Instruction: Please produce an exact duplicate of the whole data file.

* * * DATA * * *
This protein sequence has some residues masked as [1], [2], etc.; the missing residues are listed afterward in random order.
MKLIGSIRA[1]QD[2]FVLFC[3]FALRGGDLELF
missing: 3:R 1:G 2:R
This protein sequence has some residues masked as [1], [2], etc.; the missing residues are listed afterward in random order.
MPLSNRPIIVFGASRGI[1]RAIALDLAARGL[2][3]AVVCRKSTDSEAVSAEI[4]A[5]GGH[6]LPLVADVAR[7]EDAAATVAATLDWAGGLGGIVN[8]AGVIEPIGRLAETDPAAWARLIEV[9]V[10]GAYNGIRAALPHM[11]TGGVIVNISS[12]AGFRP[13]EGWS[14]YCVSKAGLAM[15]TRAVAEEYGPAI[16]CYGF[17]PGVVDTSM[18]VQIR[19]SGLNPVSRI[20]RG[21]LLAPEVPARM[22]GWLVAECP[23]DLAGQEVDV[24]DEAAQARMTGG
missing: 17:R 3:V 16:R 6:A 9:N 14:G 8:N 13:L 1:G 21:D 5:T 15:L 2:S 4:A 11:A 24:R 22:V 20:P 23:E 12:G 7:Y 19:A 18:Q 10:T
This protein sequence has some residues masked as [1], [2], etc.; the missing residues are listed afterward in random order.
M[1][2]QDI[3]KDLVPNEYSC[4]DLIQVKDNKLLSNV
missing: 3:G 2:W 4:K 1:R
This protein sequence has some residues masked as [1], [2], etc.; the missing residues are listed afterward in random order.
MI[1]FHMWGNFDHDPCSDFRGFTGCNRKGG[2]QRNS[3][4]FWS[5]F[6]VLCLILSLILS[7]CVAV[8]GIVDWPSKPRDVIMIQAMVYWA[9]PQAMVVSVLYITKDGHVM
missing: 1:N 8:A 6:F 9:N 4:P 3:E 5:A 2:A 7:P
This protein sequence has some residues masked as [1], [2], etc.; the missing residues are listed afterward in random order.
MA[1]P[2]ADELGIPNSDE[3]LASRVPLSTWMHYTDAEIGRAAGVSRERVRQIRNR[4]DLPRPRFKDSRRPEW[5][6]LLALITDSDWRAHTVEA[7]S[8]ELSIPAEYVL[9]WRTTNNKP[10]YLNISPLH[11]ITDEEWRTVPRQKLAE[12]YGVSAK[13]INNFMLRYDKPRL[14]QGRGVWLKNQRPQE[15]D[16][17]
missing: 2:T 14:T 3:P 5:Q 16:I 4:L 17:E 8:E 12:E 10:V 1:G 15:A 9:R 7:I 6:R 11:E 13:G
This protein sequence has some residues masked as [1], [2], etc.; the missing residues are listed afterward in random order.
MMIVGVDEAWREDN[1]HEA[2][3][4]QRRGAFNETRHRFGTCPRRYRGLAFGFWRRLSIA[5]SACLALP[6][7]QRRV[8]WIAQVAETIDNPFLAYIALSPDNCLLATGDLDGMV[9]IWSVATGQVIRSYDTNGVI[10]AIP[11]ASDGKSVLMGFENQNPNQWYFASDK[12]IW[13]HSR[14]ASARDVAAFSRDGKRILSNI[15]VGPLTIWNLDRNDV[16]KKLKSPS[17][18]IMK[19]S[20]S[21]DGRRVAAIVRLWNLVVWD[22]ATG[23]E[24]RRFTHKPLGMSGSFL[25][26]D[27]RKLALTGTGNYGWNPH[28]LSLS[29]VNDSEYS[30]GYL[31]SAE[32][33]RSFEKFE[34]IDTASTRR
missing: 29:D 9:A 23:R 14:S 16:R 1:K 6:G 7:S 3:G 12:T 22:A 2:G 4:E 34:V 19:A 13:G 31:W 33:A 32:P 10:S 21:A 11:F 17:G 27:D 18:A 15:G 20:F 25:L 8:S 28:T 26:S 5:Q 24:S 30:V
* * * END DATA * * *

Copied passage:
This protein sequence has some residues masked as [1], [2], etc.; the missing residues are listed afterward in random order.
MKLIGSIRA[1]QD[2]FVLFC[3]FALRGGDLELF
missing: 3:R 1:G 2:R
This protein sequence has some residues masked as [1], [2], etc.; the missing residues are listed afterward in random order.
MPLSNRPIIVFGASRGI[1]RAIALDLAARGL[2][3]AVVCRKSTDSEAVSAEI[4]A[5]GGH[6]LPLVADVAR[7]EDAAATVAATLDWAGGLGGIVN[8]AGVIEPIGRLAETDPAAWARLIEV[9]V[10]GAYNGIRAALPHM[11]TGGVIVNISS[12]AGFRP[13]EGWS[14]YCVSKAGLAM[15]TRAVAEEYGPAI[16]CYGF[17]PGVVDTSM[18]VQIR[19]SGLNPVSRI[20]RG[21]LLAPEVPARM[22]GWLVAECP[23]DLAGQEVDV[24]DEAAQARMTGG
missing: 17:R 3:V 16:R 6:A 9:N 14:G 8:N 13:L 1:G 21:D 5:T 15:L 2:S 4:A 11:A 24:R 22:V 20:P 23:E 12:G 7:Y 19:A 18:Q 10:T
This protein sequence has some residues masked as [1], [2], etc.; the missing residues are listed afterward in random order.
M[1][2]QDI[3]KDLVPNEYSC[4]DLIQVKDNKLLSNV
missing: 3:G 2:W 4:K 1:R
This protein sequence has some residues masked as [1], [2], etc.; the missing residues are listed afterward in random order.
MI[1]FHMWGNFDHDPCSDFRGFTGCNRKGG[2]QRNS[3][4]FWS[5]F[6]VLCLILSLILS[7]CVAV[8]GIVDWPSKPRDVIMIQAMVYWA[9]PQAMVVSVLYITKDGHVM
missing: 1:N 8:A 6:F 9:N 4:P 3:E 5:A 2:A 7:P
This protein sequence has some residues masked as [1], [2], etc.; the missing residues are listed afterward in random order.
MA[1]P[2]ADELGIPNSDE[3]LASRVPLSTWMHYTDAEIGRAAGVSRERVRQIRNR[4]DLPRPRFKDSRRPEW[5][6]LLALITDSDWRAHTVEA[7]S[8]ELSIPAEYVL[9]WRTTNNKP[10]YLNISPLH[11]ITDEEWRTVPRQKLAE[12]YGVSAK[13]INNFMLRYDKPRL[14]QGRGVWLKNQRPQE[15]D[16][17]
missing: 2:T 14:T 3:P 5:Q 16:I 4:L 17:E 8:E 12:E 10:V 1:G 15:A 9:R 7:I 6:R 11:E 13:G
This protein sequence has some residues masked as [1], [2], etc.; the missing residues are listed afterward in random order.
MMIVGVDEAWREDN[1]HEA[2][3][4]QRRGAFNETRHRFGTCPRRYRGLAFGFWRRLSIA[5]SACLALP[6][7]QRRV[8]WIAQVAETIDNPFLAYIALSPDNCLLATGDLDGMV[9]IWSVATGQVIRSYDTNGVI[10]AIP[11]ASDGKSVLMGFENQNPNQWYFASDK[12]IW[13]HSR[14]ASARDVAAFSRDGKRILSNI[15]VGPLTIWNLDRNDV[16]KKLKSPS[17][18]IMK[19]S[20]S[21]DGRRVAAIVRLWNLVVWD[22]ATG[23]E[24]RRFTHKPLGMSGSFL[25][26]D[27]RKLALTGTGNYGWNPH[28]LSLS[29]VNDSEYS[30]GYL[31]SAE[32][33]RSFEKFE[34]IDTASTRR
missing: 29:D 9:A 23:R 14:S 16:R 1:K 6:G 7:S 3:G 12:T 22:A 2:G 4:E 34:V 19:A 13:G 31:W 33:A 32:P 10:S 21:A 11:F 17:G 27:D 18:A 15:G 20:F 25:L 8:S 28:T 26:S 5:Q 24:S 30:V